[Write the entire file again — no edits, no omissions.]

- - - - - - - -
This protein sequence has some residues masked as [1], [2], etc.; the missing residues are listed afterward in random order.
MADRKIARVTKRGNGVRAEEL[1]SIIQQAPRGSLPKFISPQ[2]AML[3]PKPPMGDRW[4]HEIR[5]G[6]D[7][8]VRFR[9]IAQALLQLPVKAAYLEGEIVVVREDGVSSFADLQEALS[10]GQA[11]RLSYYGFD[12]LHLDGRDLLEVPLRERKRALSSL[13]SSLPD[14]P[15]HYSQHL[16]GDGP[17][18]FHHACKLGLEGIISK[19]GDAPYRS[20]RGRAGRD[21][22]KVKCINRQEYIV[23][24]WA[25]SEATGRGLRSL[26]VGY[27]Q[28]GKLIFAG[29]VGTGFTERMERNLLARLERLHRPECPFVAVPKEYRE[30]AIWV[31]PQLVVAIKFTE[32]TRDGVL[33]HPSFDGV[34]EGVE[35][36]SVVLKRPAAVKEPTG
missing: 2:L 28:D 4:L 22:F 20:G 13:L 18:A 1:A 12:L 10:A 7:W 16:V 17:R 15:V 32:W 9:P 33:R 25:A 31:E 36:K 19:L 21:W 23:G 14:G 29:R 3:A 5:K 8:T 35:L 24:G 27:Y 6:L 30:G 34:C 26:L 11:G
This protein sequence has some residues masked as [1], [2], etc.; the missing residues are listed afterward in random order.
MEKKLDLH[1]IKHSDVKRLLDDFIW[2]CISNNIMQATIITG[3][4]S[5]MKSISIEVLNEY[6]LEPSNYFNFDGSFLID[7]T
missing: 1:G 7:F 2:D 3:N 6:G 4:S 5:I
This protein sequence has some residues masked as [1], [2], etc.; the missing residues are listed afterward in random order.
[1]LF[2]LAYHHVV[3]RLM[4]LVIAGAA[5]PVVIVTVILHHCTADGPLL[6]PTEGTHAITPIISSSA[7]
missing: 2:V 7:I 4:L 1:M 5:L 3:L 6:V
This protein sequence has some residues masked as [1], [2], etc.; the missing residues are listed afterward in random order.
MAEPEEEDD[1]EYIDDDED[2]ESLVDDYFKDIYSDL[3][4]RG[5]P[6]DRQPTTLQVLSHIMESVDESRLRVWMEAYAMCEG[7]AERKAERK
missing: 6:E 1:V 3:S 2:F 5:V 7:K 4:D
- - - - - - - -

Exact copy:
This protein sequence has some residues masked as [1], [2], etc.; the missing residues are listed afterward in random order.
MADRKIARVTKRGNGVRAEEL[1]SIIQQAPRGSLPKFISPQ[2]AML[3]PKPPMGDRW[4]HEIR[5]G[6]D[7][8]VRFR[9]IAQALLQLPVKAAYLEGEIVVVREDGVSSFADLQEALS[10]GQA[11]RLSYYGFD[12]LHLDGRDLLEVPLRERKRALSSL[13]SSLPD[14]P[15]HYSQHL[16]GDGP[17][18]FHHACKLGLEGIISK[19]GDAPYRS[20]RGRAGRD[21][22]KVKCINRQEYIV[23][24]WA[25]SEATGRGLRSL[26]VGY[27]Q[28]GKLIFAG[29]VGTGFTERMERNLLARLERLHRPECPFVAVPKEYRE[30]AIWV[31]PQLVVAIKFTE[32]TRDGVL[33]HPSFDGV[34]EGVE[35][36]SVVLKRPAAVKEPTG
missing: 2:L 28:D 4:L 22:F 20:G 13:L 18:A 1:A 12:L 10:A 7:W 16:V 17:R 15:V 32:W 9:P 33:R 25:A 31:E 36:K 19:L 21:W 23:G 14:G 29:R 3:A 5:K 8:T 35:L 24:G 27:Y 6:L 30:G 34:C 26:L 11:G
This protein sequence has some residues masked as [1], [2], etc.; the missing residues are listed afterward in random order.
MEKKLDLH[1]IKHSDVKRLLDDFIW[2]CISNNIMQATIITG[3][4]S[5]MKSISIEVLNEY[6]LEPSNYFNFDGSFLID[7]T
missing: 1:G 7:F 2:D 3:N 6:G 4:S 5:I
This protein sequence has some residues masked as [1], [2], etc.; the missing residues are listed afterward in random order.
[1]LF[2]LAYHHVV[3]RLM[4]LVIAGAA[5]PVVIVTVILHHCTADGPLL[6]PTEGTHAITPIISSSA[7]
missing: 2:V 7:I 4:L 1:M 5:L 3:L 6:V
This protein sequence has some residues masked as [1], [2], etc.; the missing residues are listed afterward in random order.
MAEPEEEDD[1]EYIDDDED[2]ESLVDDYFKDIYSDL[3][4]RG[5]P[6]DRQPTTLQVLSHIMESVDESRLRVWMEAYAMCEG[7]AERKAERK
missing: 6:E 1:V 3:S 2:F 5:V 7:K 4:D